One of the problems with a leaf shutter is acceleration and deacceleration of the shutter blades. Obviously, the shutter cannot open or close instantaneously because it has mass. If you look at a graph of a leaf shutter opening and closing, it ramps open (slopes up) had a flat open period, and then ramps down to close.
The exposure period is the total time from the beginning of the edge of the ramp until the trailing edge of the closing ramp. Lenses with leaf shutters have a built in delay (for electronic flash - X-sync) to time the flash to compensate somewhat for the shutter not being completely open when the flash is triggered.
Here's the problem. The faster the shutter speed you are using with a flash, the greater the exposure problem as leaf shutters are notorious for being inaccurate as they near the peak shutter speeds. Also, the larger the shutter, the greater the problem because of greater mass, etc.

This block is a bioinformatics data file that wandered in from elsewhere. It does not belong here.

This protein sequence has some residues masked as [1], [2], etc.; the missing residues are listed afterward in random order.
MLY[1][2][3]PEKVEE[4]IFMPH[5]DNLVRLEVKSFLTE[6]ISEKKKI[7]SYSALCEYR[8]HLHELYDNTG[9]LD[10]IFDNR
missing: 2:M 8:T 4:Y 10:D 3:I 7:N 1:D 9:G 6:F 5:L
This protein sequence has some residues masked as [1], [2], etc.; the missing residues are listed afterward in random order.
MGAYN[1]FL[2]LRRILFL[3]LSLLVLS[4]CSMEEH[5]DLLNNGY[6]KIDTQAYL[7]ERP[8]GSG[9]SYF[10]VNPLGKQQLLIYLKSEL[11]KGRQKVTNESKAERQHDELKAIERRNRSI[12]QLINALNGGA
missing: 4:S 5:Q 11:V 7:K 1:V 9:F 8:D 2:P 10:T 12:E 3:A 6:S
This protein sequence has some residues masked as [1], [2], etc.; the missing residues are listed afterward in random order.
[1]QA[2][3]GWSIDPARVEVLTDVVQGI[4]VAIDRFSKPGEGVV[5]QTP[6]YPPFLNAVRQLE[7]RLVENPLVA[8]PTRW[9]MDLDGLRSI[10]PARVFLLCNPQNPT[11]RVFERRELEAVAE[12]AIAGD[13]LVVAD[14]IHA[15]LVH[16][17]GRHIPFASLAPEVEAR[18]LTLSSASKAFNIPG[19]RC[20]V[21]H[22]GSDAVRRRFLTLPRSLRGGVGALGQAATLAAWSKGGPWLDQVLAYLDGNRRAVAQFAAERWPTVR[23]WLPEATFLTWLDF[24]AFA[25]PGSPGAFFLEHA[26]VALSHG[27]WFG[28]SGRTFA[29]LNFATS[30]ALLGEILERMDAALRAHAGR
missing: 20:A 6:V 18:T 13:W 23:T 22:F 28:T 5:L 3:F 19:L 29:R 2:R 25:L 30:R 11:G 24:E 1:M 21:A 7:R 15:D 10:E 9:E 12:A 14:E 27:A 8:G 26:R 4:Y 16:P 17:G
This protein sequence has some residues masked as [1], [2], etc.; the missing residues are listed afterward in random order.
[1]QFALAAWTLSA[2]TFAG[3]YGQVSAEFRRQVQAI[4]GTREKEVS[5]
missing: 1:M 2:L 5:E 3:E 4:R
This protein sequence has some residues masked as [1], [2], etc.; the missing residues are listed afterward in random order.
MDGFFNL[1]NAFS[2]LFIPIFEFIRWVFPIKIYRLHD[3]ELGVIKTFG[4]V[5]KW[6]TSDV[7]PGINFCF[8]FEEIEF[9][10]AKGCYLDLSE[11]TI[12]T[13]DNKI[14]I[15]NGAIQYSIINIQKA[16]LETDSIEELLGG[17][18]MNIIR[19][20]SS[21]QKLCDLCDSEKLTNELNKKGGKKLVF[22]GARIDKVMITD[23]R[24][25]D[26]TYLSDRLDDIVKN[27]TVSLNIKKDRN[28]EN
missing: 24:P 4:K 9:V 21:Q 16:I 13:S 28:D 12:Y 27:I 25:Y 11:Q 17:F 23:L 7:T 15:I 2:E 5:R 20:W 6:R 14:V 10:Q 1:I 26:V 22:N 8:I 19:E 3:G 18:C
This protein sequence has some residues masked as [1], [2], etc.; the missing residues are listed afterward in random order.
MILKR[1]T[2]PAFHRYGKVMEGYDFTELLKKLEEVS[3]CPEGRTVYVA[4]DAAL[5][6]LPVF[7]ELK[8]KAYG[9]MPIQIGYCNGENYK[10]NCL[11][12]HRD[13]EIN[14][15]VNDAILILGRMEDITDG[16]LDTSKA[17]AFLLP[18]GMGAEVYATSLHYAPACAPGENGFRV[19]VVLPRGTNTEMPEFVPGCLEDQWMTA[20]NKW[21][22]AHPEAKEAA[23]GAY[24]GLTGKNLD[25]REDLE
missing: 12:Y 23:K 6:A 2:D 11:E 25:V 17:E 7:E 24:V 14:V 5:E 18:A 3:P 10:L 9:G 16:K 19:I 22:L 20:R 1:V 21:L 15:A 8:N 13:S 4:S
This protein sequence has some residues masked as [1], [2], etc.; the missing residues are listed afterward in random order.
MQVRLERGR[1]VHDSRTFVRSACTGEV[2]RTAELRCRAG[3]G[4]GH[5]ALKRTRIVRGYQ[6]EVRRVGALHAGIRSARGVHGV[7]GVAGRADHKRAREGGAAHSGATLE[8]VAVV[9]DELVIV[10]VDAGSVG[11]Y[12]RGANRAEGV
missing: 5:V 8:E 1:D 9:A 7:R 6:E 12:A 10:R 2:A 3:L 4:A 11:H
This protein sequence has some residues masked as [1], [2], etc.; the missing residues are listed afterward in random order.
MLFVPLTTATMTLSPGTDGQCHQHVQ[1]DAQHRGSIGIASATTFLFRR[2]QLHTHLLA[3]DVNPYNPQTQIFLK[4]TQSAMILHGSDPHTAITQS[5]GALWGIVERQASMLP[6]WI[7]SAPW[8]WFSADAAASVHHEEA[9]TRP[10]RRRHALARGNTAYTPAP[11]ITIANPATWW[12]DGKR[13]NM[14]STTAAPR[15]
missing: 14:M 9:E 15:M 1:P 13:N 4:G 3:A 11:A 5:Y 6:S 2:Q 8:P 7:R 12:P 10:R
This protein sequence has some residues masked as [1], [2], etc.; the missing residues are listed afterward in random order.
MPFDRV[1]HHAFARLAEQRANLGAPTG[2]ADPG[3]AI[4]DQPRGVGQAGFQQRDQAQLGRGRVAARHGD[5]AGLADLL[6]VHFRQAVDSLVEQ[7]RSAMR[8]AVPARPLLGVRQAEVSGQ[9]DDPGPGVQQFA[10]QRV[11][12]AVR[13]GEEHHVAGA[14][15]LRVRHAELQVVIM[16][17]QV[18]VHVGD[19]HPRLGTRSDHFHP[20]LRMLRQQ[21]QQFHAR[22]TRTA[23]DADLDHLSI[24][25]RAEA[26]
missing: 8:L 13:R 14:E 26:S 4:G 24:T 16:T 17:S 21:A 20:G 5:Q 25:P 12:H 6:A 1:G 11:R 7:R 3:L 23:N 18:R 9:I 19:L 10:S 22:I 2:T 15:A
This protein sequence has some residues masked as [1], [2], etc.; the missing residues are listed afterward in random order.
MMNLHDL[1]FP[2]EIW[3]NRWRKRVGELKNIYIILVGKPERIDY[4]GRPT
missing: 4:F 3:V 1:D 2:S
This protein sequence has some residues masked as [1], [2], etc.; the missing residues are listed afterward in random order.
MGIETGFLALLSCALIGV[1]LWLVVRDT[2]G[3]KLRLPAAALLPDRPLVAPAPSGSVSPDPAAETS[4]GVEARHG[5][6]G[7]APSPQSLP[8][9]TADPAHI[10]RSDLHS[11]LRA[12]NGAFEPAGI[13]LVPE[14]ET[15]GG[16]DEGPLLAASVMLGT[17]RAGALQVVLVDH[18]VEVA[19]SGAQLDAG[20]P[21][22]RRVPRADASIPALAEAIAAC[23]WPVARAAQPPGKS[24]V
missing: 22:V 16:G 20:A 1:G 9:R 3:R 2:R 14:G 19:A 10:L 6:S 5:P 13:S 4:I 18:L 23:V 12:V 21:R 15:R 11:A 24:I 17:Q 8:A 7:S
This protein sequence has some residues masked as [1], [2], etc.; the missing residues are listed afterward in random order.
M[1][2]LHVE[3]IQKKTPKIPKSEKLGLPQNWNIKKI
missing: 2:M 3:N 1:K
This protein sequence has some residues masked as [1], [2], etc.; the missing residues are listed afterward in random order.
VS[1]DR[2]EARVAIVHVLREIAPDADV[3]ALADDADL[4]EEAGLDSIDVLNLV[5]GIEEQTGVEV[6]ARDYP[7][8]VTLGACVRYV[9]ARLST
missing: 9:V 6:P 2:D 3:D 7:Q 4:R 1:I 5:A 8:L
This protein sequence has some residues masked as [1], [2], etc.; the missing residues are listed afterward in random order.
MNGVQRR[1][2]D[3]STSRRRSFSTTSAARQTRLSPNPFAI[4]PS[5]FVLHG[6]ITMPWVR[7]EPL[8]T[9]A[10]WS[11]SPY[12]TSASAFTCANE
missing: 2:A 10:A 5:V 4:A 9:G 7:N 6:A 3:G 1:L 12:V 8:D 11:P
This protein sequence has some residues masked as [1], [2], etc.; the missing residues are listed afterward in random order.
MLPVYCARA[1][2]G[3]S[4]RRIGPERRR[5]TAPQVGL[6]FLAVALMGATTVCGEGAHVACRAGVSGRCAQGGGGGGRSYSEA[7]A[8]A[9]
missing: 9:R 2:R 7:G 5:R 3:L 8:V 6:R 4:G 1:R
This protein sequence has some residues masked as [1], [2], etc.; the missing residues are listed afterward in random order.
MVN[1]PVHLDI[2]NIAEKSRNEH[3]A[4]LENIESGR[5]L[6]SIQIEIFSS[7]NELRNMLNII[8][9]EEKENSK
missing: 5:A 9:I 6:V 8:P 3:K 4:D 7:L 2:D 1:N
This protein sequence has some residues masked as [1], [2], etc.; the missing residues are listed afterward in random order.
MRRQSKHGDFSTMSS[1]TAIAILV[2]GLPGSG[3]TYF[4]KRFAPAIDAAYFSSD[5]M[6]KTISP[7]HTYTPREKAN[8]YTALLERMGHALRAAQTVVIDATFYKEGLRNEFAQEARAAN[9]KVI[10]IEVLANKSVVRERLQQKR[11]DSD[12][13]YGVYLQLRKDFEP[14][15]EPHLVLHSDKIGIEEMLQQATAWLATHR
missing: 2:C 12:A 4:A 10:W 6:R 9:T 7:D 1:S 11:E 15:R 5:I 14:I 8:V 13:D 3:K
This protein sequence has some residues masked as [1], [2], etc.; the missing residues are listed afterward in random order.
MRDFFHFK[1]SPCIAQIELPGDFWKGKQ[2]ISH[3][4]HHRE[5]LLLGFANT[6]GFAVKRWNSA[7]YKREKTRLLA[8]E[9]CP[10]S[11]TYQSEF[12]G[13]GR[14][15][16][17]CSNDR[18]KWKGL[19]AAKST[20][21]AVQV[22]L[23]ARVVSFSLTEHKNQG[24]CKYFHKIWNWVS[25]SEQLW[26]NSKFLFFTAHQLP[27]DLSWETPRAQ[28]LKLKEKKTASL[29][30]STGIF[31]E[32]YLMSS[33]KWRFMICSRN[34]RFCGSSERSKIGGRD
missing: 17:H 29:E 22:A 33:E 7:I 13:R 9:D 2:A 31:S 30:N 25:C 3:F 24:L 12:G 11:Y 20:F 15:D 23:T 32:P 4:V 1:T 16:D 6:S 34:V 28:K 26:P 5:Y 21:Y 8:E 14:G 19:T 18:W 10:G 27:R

My advice is to expose at 1/60th second or less using an electronic flash with a leaf shutter because you actually control the light reaching the film with the aperature setting (in most cases) - and the shutters are far more accurate in speed at lower shutter speed settings.
If you use fast shutter speeds 1/125, 1/250, 1/500, you may find yourself using a larger f/stop or higher flash power setting to compensate for under exposure caused by the shutter open/close cycle.